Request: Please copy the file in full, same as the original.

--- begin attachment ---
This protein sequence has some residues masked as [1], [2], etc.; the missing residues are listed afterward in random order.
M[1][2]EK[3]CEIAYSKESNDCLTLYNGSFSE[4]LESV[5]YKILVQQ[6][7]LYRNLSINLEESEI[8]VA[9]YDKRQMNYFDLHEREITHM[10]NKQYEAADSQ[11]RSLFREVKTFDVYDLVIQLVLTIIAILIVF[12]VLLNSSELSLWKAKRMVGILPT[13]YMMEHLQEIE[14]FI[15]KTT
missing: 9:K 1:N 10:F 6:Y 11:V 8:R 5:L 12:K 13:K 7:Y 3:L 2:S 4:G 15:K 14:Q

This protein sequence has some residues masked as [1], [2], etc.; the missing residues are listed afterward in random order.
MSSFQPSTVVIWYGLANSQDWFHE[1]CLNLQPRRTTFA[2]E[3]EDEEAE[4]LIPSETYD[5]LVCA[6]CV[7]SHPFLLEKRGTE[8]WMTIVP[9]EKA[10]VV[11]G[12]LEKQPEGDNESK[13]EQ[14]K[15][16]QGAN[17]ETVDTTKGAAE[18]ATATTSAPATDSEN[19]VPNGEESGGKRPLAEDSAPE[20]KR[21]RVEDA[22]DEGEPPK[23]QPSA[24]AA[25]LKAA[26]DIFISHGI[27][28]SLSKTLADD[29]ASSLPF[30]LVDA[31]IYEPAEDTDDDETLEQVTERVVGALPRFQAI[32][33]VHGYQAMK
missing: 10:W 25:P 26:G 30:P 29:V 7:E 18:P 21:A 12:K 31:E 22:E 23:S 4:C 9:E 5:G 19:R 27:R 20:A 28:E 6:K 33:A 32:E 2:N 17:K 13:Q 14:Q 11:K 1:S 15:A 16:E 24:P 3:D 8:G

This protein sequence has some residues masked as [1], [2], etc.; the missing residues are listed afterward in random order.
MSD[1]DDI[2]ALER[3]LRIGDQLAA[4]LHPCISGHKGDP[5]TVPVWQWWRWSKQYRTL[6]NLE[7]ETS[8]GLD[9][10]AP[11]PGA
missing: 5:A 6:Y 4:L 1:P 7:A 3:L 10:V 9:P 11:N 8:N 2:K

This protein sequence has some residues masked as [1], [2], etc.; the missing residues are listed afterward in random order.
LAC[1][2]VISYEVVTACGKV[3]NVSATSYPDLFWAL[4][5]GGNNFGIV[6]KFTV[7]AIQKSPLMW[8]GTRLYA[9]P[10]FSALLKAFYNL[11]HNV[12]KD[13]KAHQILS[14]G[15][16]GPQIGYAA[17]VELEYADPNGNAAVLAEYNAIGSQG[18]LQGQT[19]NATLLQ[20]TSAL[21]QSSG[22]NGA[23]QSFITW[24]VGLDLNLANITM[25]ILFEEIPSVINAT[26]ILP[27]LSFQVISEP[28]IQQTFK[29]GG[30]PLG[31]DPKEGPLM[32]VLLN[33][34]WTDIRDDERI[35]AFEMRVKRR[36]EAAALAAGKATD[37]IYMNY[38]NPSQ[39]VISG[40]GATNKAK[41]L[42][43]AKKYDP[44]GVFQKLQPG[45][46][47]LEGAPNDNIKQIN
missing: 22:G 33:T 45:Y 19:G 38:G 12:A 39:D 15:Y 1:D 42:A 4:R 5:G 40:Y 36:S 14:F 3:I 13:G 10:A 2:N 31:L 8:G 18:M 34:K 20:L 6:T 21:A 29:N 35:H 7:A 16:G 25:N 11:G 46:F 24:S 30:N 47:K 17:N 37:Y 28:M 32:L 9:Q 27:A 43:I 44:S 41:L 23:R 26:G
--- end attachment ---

This protein sequence has some residues masked as [1], [2], etc.; the missing residues are listed afterward in random order.
M[1][2]EK[3]CEIAYSKESNDCLTLYNGSFSE[4]LESV[5]YKILVQQ[6][7]LYRNLSINLEESEI[8]VA[9]YDKRQMNYFDLHEREITHM[10]NKQYEAADSQ[11]RSLFREVKTFDVYDLVIQLVLTIIAILIVF[12]VLLNSSELSLWKAKRMVGILPT[13]YMMEHLQEIE[14]FI[15]KTT
missing: 9:K 1:N 10:F 6:Y 11:V 8:R 5:L 12:K 13:K 7:Y 3:L 2:S 4:G 15:K 14:Q

This protein sequence has some residues masked as [1], [2], etc.; the missing residues are listed afterward in random order.
MSSFQPSTVVIWYGLANSQDWFHE[1]CLNLQPRRTTFA[2]E[3]EDEEAE[4]LIPSETYD[5]LVCA[6]CV[7]SHPFLLEKRGTE[8]WMTIVP[9]EKA[10]VV[11]G[12]LEKQPEGDNESK[13]EQ[14]K[15][16]QGAN[17]ETVDTTKGAAE[18]ATATTSAPATDSEN[19]VPNGEESGGKRPLAEDSAPE[20]KR[21]RVEDA[22]DEGEPPK[23]QPSA[24]AA[25]LKAA[26]DIFISHGI[27][28]SLSKTLADD[29]ASSLPF[30]LVDA[31]IYEPAEDTDDDETLEQVTERVVGALPRFQAI[32][33]VHGYQAMK
missing: 10:W 25:P 26:G 30:P 29:V 7:E 18:P 21:A 12:K 31:E 22:E 23:S 4:C 9:E 5:G 19:R 27:R 20:A 28:E 6:K 33:A 32:E 2:N 17:K 13:Q 14:Q 11:K 1:S 15:A 16:E 24:P 3:D 8:G

This protein sequence has some residues masked as [1], [2], etc.; the missing residues are listed afterward in random order.
MSD[1]DDI[2]ALER[3]LRIGDQLAA[4]LHPCISGHKGDP[5]TVPVWQWWRWSKQYRTL[6]NLE[7]ETS[8]GLD[9][10]AP[11]PGA
missing: 5:A 6:Y 4:L 1:P 7:A 3:L 10:V 9:P 11:N 8:N 2:K

This protein sequence has some residues masked as [1], [2], etc.; the missing residues are listed afterward in random order.
LAC[1][2]VISYEVVTACGKV[3]NVSATSYPDLFWAL[4][5]GGNNFGIV[6]KFTV[7]AIQKSPLMW[8]GTRLYA[9]P[10]FSALLKAFYNL[11]HNV[12]KD[13]KAHQILS[14]G[15][16]GPQIGYAA[17]VELEYADPNGNAAVLAEYNAIGSQG[18]LQGQT[19]NATLLQ[20]TSAL[21]QSSG[22]NGA[23]QSFITW[24]VGLDLNLANITM[25]ILFEEIPSVINAT[26]ILP[27]LSFQVISEP[28]IQQTFK[29]GG[30]PLG[31]DPKEGPLM[32]VLLN[33][34]WTDIRDDERI[35]AFEMRVKRR[36]EAAALAAGKATD[37]IYMNY[38]NPSQ[39]VISG[40]GATNKAK[41]L[42][43]AKKYDP[44]GVFQKLQPG[45][46][47]LEGAPNDNIKQIN
missing: 22:G 33:T 45:Y 19:G 38:G 12:A 39:D 15:Y 1:D 42:A 4:R 5:G 40:Y 36:S 14:F 3:I 13:G 10:A 2:N 31:L 8:G 18:M 34:K 20:L 6:T 21:A 29:N 35:H 7:A 16:G 25:N 11:G 46:F 24:S 30:N 47:K 17:N 37:Y 28:M 32:L 9:Q 27:A 43:I 44:S 41:L 23:R 26:G